by Hana Abaza
Content marketing is getting all the buzz and rightly so. It can be incredibly powerful, but (and there’s a big “but” coming) your success hinges on quality execution and diligent measurement so you can continually iterate to improve your content marketing results. When you’re looking at establishing a baseline for how your content marketing efforts are performing, and communicating your content marketing ROI to your executive team, according to Joe Pulizzi, there are three key questions that need to be answered:
- Is it converting customers?
- Is it saving us money?
- Is it helping with customer retention?
While your CEO might not care about the details in every analytics report, you need to know what to measure so you can answer these questions. Sometimes it isn’t easy to pick out the metrics that matter. There are tons to choose from, but at the end of the day, remember that you need to report on results — not activity. Too often, marketers get caught up in reporting vanity metrics. For example, number of visits is good to know, but looking at it in a silo doesn’t tell you much in terms of how your content is affecting your bottom line.
Generally speaking, there are two sides to the equation when we’re looking at content marketing performance. First, we need to know how the content is resonating with your audience (read: potential customers). Second, we need to determine the overall impact on sales and, subsequently, your bottom line.
How Your Content Is Performing
The first set of metrics we’re going to look are indicative of how well your content marketing efforts are resonating with your target market, audience and buyer personas (or any other way you choose to label the people that are consuming your content!).
1. Increase in Social Sharing
Do they like it enough to share it? This should be one of the questions you ask yourself when publishing any piece of content. Would the person reading it be likely to share with a friend or colleague for whom it’s relevant?
2. Decrease in Bounce Rate
Do they get there and stay? Bounce rate can be indicative of a few things. If its high, it might be because the person on the other side of the screen didn’t get what they were expecting when they landed on the page. Another reason bounce rate might be high is the quality of the traffic. On the flip side, if your bounce rate is decreasing, chances are your content and distribution channels are hitting the mark.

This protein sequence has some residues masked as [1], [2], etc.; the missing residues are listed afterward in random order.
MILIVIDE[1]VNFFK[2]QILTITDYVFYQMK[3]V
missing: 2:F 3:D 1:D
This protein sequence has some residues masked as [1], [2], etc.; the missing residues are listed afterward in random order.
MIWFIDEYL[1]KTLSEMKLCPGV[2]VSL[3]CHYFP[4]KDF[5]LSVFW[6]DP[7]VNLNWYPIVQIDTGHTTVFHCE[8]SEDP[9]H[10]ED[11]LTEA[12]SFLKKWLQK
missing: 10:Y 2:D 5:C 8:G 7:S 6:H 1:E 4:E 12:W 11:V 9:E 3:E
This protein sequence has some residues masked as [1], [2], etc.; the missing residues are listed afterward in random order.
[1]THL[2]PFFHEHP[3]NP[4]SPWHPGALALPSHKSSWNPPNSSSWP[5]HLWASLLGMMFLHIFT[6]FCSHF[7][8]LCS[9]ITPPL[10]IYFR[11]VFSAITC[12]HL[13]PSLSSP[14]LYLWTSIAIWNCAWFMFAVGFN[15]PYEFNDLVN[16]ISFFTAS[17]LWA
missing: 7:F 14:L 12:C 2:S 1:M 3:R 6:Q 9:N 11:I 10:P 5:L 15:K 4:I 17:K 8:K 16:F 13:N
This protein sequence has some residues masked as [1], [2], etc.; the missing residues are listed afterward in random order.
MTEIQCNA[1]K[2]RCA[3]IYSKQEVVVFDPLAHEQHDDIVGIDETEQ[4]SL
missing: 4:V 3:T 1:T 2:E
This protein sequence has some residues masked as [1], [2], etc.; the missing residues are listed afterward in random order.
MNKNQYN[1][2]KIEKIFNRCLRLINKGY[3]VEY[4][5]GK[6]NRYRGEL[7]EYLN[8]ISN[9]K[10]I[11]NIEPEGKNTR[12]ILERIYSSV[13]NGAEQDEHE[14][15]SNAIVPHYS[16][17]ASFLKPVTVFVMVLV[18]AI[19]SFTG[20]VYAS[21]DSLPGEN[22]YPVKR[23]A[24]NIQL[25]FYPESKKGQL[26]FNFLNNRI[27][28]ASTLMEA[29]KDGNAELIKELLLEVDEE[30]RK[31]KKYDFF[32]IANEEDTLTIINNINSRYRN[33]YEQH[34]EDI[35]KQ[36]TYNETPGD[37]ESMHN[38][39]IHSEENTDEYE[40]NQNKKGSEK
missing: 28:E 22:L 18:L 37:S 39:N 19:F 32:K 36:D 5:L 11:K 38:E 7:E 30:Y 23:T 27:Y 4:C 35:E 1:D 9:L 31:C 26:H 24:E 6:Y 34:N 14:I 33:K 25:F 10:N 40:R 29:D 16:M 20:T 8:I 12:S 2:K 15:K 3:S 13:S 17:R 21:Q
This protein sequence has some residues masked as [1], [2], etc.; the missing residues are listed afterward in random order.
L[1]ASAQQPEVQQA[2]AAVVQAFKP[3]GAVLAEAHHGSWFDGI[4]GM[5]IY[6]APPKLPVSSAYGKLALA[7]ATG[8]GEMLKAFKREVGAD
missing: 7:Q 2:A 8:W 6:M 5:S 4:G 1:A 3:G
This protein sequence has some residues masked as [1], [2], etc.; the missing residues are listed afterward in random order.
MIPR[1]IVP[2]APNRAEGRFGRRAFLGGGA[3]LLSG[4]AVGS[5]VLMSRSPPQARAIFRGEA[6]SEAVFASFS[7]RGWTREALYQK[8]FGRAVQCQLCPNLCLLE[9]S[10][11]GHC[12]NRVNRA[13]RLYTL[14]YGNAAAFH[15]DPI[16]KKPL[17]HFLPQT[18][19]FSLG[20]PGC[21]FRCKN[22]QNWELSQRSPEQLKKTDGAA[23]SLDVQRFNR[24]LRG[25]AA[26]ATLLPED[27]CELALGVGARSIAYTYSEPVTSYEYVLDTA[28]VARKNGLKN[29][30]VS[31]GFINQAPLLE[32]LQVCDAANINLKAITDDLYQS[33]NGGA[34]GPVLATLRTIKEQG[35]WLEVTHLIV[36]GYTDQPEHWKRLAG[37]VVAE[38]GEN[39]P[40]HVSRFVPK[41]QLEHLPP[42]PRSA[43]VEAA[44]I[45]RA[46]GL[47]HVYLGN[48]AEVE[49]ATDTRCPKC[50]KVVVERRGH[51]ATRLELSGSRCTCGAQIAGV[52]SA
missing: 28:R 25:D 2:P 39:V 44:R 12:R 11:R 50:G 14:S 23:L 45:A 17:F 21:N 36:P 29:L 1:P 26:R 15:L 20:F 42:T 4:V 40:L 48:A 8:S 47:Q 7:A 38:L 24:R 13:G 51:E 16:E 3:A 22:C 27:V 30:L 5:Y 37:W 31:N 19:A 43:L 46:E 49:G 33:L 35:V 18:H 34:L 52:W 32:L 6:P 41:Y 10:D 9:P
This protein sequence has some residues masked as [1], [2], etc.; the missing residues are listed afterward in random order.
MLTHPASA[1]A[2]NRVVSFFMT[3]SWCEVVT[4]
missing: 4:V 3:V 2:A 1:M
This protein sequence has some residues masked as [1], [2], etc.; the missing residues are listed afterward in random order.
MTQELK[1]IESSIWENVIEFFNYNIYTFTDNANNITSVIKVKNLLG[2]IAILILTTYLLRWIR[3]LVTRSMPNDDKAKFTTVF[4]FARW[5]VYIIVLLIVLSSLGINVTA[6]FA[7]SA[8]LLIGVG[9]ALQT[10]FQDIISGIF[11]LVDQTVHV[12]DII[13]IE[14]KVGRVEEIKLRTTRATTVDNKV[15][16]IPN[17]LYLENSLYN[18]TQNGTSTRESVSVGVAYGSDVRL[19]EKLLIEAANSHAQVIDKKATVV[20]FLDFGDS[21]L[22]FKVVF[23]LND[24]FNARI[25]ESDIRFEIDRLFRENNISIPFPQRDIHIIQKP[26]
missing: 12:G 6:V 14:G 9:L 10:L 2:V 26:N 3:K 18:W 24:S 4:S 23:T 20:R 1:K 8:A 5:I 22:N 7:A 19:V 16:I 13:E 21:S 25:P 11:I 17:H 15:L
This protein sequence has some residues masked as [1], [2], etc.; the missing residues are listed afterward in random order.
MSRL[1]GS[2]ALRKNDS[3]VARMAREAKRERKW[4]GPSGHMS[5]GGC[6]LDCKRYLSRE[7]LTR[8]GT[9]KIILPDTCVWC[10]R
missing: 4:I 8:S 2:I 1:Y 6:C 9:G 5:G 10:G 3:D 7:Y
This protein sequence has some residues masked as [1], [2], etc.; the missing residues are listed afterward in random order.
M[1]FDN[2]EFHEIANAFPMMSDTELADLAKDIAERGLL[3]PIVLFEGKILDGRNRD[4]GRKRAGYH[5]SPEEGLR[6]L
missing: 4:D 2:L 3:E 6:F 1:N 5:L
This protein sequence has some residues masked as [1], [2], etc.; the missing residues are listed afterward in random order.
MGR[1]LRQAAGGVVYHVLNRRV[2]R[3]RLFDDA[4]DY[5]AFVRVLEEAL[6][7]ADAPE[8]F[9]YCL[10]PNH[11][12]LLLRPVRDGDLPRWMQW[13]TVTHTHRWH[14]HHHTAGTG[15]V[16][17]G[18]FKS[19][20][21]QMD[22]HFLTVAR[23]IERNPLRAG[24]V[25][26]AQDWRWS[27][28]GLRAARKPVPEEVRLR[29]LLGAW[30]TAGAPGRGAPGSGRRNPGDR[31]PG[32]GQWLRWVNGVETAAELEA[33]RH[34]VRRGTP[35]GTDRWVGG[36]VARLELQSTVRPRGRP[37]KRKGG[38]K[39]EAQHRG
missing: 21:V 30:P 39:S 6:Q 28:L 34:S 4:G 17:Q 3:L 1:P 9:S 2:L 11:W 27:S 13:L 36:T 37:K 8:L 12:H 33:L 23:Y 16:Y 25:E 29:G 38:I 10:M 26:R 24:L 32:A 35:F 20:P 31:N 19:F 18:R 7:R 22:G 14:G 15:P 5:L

Note that bounce rate can vary, but generally speaking 60-70 percent is average.
3. Increase in Time on Site
Time on site is another metric that speaks to the level of engagement. How much time are people spending on your blog or content Hub? Are they scanning an article and leaving after 30 seconds, or do they find enough value to read the full post and perhaps search for additional content like videos, eBooks and more? One key factor to increasing time on site is the quality of your content, but another is ensuring that your content is cross discoverable, meaning you can surface relevant content for your audience to consume while they’re still there.
Pro Tip: Creating long-form content or video content is a great way increase time on site, provided they are compelling enough to keep people interested!
4. Increase in Pages per Visit
Similar to time on site, pages per visit also speaks to the discoverability of your content and how much more your audience can get from one visit. Once they’ve finished reading (or watching), are you pointing them to another piece of content they might be interested in? At the end of the day, the more engaged people are, the more likely they are to turn into customers when the time is right.
5. Search Engine Rankings
As your content marketing efforts increase, tracking the increase in search engine rankings, as well as your ranking for particular keywords, is important. This is where being focused and having a keen sense of exactly what kind of content will resonate with your readers is key. The more people link to your content the better, but the last thing you want is to rank for a term that is totally unrelated to your business or your audience.
Pro Tip: If it’s unrelated to your business, but still of great interest to the people that will ultimately buy from you, that’s a different story. It’s OKto broaden the scope of your content topics, as long as they’re all still resonating with your target market.
*This is part one of a three-part series on Content Marketing ROI by Hana Abaza.
Stay tuned for part two: “How Your Content Marketing Impacts Sales.”
This post originally appeared on Uberflip.com.
Hana Abaza is the Director of Marketing at Uberflip where she combines a metrics driven approach with an unwavering commitment to creating an exceptional brand experience. She has a knack for communicating inspired tech solutions to mainstream audiences and, with more than a decade of experience in digital marketing, she gets results. Hana is also an energetic speaker and contributor to the Huffington Post, Marketing Profs, Content Marketing Institute and other industry publications. Find her on Google+ or follow her on Twitter @HanaAbaza.